For instance, focus on things that you can do to improve your relationship with your partner rather than criticizing them (or complaining about them in their absence) since it will only validate their weakness, will likely make things worse, and won’t improve your situation one bit. But, by focusing on yourself (and your actions), your partner might see your positive ways and reciprocate kindly. Regardless of what your partner does, you choose to remain proactive because your response is not dependent on theirs.

Nobody is perfect, but instead of complaining about others or blaming them for things, learn to focus on their positive traits by always seeing the good in them and by enjoying, affirming, and appreciating them.

I wrote in my piece on working on self that a lot of times we worry about the future because of how things have been difficult in the recent past and/or continue to be in the present. Once things start getting difficult, we tend to throw in the towel. Rarely, do we take the time to list (and differentiate between) the things that are out of our control (that we can’t do anything about) versus things we can do something about, despite the challenging situation at hand.

For instance, if/when the market conditions are unfavorable due to recession or what have you, we know that there is nothing we can do directly to change that, but there is always something we can do to change/improve how we run our business (reduce cost, improve sales, etc.), things that are directly under our control. We are not ignoring the market by any means, we are acknowledging it (and accepting it), and at the same time working on things we have full control over (such as our business). To summarize, you could think about what is happening now to your business in the market place, what is the worst that could happen in the future, then focus on what you can do as a business. Simply worrying or complaining about things won’t improve your situation, no matter how tempting it might seem, but acknowledging (and accepting) it and choosing to do something about it can make a difference. This, of course, goes back to being proactive.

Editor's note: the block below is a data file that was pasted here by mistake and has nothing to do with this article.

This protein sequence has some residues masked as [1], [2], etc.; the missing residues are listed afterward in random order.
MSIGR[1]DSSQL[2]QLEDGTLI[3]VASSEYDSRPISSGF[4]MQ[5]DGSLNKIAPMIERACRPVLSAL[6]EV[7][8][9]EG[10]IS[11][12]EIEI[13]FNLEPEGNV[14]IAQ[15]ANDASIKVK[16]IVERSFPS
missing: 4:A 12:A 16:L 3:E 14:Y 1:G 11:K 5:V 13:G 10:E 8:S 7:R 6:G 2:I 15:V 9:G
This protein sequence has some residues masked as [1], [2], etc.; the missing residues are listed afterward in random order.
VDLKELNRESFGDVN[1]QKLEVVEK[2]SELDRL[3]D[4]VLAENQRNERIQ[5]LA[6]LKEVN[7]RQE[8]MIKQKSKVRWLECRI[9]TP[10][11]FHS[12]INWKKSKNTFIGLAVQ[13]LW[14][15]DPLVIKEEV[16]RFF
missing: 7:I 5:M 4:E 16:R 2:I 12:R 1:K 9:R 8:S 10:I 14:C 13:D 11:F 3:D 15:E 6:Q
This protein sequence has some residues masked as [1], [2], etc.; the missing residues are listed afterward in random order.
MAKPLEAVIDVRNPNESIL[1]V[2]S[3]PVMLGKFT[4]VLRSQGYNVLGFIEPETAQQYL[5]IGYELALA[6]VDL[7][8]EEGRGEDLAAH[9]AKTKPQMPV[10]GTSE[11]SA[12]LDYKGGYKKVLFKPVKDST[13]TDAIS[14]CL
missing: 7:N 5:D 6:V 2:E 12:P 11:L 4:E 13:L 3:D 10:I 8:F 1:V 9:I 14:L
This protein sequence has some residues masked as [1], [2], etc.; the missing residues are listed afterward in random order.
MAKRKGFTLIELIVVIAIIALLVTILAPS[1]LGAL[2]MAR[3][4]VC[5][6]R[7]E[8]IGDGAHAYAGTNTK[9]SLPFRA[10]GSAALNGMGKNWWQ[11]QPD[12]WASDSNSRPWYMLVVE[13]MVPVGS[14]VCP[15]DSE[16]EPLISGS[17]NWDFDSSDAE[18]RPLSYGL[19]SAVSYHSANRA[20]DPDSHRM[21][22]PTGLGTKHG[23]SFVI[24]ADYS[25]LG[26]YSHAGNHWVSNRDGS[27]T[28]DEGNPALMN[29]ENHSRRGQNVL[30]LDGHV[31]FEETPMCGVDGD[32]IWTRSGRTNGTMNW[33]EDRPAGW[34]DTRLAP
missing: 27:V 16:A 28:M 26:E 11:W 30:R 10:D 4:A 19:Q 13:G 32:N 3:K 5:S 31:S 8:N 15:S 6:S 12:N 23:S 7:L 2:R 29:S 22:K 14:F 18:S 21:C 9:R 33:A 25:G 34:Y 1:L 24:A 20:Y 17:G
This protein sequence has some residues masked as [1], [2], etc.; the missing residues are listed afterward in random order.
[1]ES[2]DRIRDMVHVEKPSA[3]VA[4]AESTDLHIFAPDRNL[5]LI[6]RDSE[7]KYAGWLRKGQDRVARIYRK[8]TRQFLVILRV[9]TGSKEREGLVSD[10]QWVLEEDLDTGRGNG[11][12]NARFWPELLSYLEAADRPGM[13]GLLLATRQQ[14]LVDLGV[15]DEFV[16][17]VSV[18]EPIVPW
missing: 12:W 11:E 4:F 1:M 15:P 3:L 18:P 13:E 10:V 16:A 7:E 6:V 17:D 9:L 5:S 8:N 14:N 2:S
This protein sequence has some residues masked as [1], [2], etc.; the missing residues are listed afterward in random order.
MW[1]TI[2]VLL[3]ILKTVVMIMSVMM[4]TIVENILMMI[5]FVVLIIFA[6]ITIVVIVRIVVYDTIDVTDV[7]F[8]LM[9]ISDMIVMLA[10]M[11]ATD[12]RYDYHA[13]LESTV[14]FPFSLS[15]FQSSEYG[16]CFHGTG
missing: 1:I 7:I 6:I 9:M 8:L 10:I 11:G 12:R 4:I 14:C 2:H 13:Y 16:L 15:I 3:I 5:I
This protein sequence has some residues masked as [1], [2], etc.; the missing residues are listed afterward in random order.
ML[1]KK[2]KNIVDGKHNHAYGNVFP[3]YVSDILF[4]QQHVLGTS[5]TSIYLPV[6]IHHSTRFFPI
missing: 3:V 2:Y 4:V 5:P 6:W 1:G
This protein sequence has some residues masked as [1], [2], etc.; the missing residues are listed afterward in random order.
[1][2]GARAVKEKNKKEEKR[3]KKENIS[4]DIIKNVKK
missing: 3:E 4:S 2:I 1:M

Where are you focusing your valuable time and attention? Make a random list of things that you think about or concerns that you might have at any given time. Examples might include problems at work, your health, finances, national war, political debates, local crimes, new taxation laws, your relationships, etc. Then, separate the list by things you have control over and you can do something about versus those you cannot. Now, you can focus on things that you actually can do something about rather than concerning yourself with things that you have no influence over. Other things you can control includes your attitudes, thoughts/beliefs, behaviors, how you understand situations, how you respond to things, your ability (and capacity) to remain proactive especially in challenging situations, etc.

It’s up to us what we choose to think about. We can either concern ourselves with things we have no control over and can’t do anything about or we can put our limited time and attention to things we can do something about. We are either part of the problem or we can be part of the solution. We can choose to be reactive or we can choose to be proactive. That is our choice.

If you liked this piece, subscribe to the Weekly Newsflash to read my latest writing. Topics include mental health, simple living, and true success: